Today marks two years since a criminal court arbitrarily sentenced Saudi Arabian award-winning human rights lawyer Waleed Abu al-Khair to 15 years in prison.
Today marks two years since a criminal court arbitrarily sentenced Saudi Arabian award-winning human rights lawyer Waleed Abu al-Khair to 15 years in prison. On this occasion, Human Rights Foundation (HRF) has submitted an urgent appeal to the UN Working Group on Arbitrary Detention (WGAD) requesting that it reiterate its call to the Saudi Arabian government to release Abu al-Khair. HRF has also published a comprehensive legal report documenting the numerous violations to his right to freedom of expression under international law.
“Waleed Abu al-Khair is one of the most prominent figures of Saudi Arabia’s beleaguered civil society. He has challenged the regime by representing victims of human rights violations, including prisoner of conscience Raif Badawi, and by using social media to call for liberal democratic reform in the authoritarian theocracy,” said HRF president Thor Halvorssen. “HRF’s report is the first complete legal analysis exposing the bogus charges under which Abu al-Khair was convicted, including the charge of ‘inciting public opinion.’ He should be released immediately,” said Halvorssen.
On October 6, 2013, in response to his activism via Twitter, a case was filed against Abu al-Khair before the criminal court in Jeddah for “harming the reputation of the Kingdom,” “inciting the public opinion against the Kingdom,” and “subverting public order in the Kingdom,” under the anti-terrorism law and the anti-cyber crimes law. He was sentenced on July 6, 2014, to 10 years in prison, a fine of 200,000 Riyals (approximately $53,000 dollars), and a 15-year travel ban following his imprisonment. On January 12, 2015, the court of appeal upheld the conviction and extended the sentence from 10 to 15 years because Abu al-Khair refused to apologize for his actions.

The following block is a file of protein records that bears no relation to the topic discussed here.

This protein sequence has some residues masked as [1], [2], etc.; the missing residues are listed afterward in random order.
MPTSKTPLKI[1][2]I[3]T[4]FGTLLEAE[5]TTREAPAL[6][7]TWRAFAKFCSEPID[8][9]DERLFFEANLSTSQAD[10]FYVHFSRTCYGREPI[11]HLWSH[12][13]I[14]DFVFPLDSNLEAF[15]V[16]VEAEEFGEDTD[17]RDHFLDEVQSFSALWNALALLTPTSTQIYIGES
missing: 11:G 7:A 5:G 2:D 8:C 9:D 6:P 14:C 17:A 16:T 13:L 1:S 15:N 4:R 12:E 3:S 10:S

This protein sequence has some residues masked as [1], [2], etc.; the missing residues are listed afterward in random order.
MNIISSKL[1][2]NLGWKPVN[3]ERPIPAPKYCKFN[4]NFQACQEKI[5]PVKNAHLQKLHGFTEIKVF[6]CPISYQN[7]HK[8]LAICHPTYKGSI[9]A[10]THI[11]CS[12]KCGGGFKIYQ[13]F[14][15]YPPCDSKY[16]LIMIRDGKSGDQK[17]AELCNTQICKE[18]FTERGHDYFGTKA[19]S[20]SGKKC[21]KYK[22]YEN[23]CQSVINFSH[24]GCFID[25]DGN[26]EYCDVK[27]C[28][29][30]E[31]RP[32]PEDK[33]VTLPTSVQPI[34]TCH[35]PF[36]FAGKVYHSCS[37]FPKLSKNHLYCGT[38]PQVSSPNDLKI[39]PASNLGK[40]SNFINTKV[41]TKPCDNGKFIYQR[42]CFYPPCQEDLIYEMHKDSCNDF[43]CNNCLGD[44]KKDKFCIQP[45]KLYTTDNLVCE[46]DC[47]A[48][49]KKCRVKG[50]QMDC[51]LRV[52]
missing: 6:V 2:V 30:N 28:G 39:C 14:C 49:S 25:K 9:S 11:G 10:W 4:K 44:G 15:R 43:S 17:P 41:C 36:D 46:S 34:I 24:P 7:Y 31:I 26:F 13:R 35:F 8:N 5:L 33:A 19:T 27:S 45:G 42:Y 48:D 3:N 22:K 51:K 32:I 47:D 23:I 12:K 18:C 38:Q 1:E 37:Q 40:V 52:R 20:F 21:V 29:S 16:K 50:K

Abu al-Khair has been imprisoned since April 2014 and has been transferred several times to different prisons from Jeddah to Riyadh. He was subjected to sleep deprivation, solitary confinement, and denied access to his lawyer and family. Abu al-Khair was last transferred to Dhahban prison, located outside of Jeddah. On June 7, he started a hunger strike to protest the ongoing ill treatment by prison authorities, including denying him access to his medicine and to his books. On June 12, Abu al-Khair ended his hunger strike after authorities slightly improved his conditions.
HRF’s 60-page legal report concludes that Saudi Arabia has violated Article 19 of the Universal Declaration of Human Rights (UDHR), in the case of Abu al-Khair. Although not a party to the International Covenant on Civil and Political Rights, Saudi Arabia is a member of the United Nations and its government is therefore required to comply with the provisions of the UDHR. On October 26, 2015, WGAD found Abu al-Khair’s imprisonment to be arbitrary.
“Authoritarian regimes typically use vague and overly broad incitement and defamation laws to silence legitimate criticism. Waleed Abu al-Khair’s imprisonment on charges of ‘harming the government’s reputation’ and ‘inciting public opinion’ is a prime example of this illegal trend,” said Javier El-Hage, chief legal officer of HRF. “Saudi Arabia’s dictatorship is not alone in this. Holding an open mic event at Plaza de la Revolución or reading Hannah Arendt’s ‘The Origins of Totalitarianism’ can similarly land you in a Cuban jail for ‘inciting disorderly conduct.’ And in China, the 2010 Nobel Laureate Liu Xiaobo is still in prison for ‘incitement to overthrow the government’ because he circulated a pro-democracy manifesto,” he added.
Last week in a phone call with HRF, Abu al-Khair denounced that the public prosecutor has offered on several occasions to have him released if he repents for his crimes. He has declined the offer repeatedly.
Read the urgent appeal to the UN Working Group on Arbitrary Detention here.
Read HRF's legal report on Waleed Abu al-Khair here.